Written for Daily Hive by Michael Taylor, the head of the Social Studies Department at Hugh Boyd Secondary in Richmond, BC. Taylor penned this editorial after the publication of a Vancouver Sun opinion piece that called ethnic diversity harmful.
While it is easy to get bogged down by everyday news and the challenges associated with living in an urban setting, it is important to pause and take stock of the uniquely Vancouver attributes that positively define us.
Among said attributes is our diversity. As residents of Metro Vancouver, we are exposed to ethnic diversity every day, yet we often fail to recognize just how nationally and globally distinct this is, as well as the underlying strength that it implies.
Moreover, our city’s most unique and unheralded feature is the diversity in our schools. The underlying climate of acceptance and respect toward different cultures and ethnic backgrounds is s0 interwoven into the tapestry of schools in Greater Vancouver that it has become a matter of course for students and staff.
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Having worked in the West Vancouver School District and currently at Hugh Boyd Secondary in Richmond, I have witnessed this diversity first-hand. Each day I am heartened to see students enjoying each others’ presence without giving the ethnicity of their schoolmates a second thought.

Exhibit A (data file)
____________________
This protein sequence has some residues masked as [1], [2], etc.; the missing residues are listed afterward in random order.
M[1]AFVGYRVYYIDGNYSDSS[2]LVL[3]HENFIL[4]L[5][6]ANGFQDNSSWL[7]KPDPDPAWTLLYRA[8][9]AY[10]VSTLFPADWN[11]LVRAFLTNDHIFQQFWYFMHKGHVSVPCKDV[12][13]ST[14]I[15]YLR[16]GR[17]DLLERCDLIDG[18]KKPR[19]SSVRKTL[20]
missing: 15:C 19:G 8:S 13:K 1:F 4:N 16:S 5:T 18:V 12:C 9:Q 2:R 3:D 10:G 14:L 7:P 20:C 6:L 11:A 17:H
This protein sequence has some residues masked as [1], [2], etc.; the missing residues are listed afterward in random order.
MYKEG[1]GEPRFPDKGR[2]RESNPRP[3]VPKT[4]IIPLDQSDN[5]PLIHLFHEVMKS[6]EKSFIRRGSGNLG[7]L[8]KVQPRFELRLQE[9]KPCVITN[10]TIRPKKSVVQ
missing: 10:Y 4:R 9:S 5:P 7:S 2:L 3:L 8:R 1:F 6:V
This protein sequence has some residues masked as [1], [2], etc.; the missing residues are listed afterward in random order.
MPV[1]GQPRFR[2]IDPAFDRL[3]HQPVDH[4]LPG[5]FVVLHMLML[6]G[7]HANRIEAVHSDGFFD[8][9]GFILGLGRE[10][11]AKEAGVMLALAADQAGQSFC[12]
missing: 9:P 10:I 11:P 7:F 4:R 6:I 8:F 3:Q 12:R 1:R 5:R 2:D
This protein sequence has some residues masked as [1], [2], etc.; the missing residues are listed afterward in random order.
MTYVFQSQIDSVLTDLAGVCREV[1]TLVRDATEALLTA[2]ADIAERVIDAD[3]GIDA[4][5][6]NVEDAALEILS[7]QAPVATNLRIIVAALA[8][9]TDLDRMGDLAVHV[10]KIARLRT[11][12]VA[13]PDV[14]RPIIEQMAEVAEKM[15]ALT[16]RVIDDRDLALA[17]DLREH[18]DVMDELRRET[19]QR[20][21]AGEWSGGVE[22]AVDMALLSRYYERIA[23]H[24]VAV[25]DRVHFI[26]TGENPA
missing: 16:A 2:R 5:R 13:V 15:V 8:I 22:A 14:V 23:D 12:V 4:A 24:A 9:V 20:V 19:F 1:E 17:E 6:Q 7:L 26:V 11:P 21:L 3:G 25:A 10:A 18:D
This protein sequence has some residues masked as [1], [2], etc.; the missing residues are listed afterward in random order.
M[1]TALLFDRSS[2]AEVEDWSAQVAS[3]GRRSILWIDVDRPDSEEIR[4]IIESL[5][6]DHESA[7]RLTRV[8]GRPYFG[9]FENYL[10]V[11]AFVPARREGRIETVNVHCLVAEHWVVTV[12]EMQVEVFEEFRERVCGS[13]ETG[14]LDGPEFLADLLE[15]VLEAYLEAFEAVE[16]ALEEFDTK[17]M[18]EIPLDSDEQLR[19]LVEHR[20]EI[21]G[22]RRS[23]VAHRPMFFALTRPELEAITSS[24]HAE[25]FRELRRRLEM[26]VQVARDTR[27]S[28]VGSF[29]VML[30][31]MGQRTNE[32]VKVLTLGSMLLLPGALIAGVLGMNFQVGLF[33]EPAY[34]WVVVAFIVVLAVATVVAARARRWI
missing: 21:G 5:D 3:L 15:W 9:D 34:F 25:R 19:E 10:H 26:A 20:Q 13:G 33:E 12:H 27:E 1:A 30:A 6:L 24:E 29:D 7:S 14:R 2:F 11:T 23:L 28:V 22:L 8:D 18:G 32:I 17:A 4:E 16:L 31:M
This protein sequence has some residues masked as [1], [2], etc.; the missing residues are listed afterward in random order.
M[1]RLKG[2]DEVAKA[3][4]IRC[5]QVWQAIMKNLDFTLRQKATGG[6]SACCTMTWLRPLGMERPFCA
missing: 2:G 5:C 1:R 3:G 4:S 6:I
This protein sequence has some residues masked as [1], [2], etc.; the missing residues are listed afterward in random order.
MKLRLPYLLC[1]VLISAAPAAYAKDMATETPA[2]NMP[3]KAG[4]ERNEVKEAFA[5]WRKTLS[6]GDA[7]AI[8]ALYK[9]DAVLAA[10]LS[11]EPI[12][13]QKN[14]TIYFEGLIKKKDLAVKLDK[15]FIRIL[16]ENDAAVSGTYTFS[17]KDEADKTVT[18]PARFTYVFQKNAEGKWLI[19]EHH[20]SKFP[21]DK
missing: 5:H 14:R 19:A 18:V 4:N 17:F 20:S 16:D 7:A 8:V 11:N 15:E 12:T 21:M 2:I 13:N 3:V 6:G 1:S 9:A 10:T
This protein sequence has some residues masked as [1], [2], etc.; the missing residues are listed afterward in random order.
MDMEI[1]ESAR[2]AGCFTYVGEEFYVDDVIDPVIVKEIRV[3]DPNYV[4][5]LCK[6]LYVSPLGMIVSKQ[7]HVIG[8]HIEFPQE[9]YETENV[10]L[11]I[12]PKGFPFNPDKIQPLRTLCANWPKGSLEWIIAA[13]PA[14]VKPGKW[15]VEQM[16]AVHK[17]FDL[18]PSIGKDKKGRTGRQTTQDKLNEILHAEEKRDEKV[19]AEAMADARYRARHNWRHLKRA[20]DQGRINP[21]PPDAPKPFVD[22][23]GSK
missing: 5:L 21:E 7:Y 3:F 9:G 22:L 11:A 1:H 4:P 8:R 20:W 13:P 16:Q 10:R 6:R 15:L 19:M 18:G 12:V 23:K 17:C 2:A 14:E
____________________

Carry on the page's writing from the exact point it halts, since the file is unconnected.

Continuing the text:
Last season on the school soccer team, I was amazed to see how quickly international students from Brazil, Korea, and Mexico quickly integrated and were welcomed by other students on the pitch, inside the classroom, and in the hallways—the result of a pervading culture of acceptance.
We often take for granted this level of inclusion and integration, despite its elusiveness to most of the world. In recent conversations with visiting teachers from Finland and Sweden, the overriding sentiment expressed is one of wonder and appreciation at how effortlessly our student body flourishes among and welcomes ethnic difference.
In many ways, our city is a global leader in an experiment that proves that students can and do thrive through multicultural experience.
Exposing our youth to diversity is not just a means of promoting a more tolerant society. Familiarity and understanding of cultural differences is a professional asset — essential to thriving in an economically interdependent world where international trade is a common occurrence.
Certainly, incidences of racism occur in Vancouver, and undercurrents of stereotyping, prejudice and anti-immigration sentiments continue to persist. Nevertheless, as a teacher, I am buoyed by a sense of optimism and a firm belief that racial undertones will diminish over time as the students we teach today step into adulthood and begin to make their mark on our city.
With the emergence of courses like Social Justice now taught in most of our high schools, and the theme of social responsibility deeply embedded in our elementary schools, students are explicitly learning the values of inclusion and diversity, as well as developing a meaningful understanding of racial, ethnic, and gender issues. They are also learning to work together harmoniously and developing ethnic and cultural understanding in the process.
As Canadians, we are taught to be humble and not boast about our achievements. But, when it comes to the diversity in our schools, we have good reason to be proud and to promote globally what is a distinctly Vancouver strength.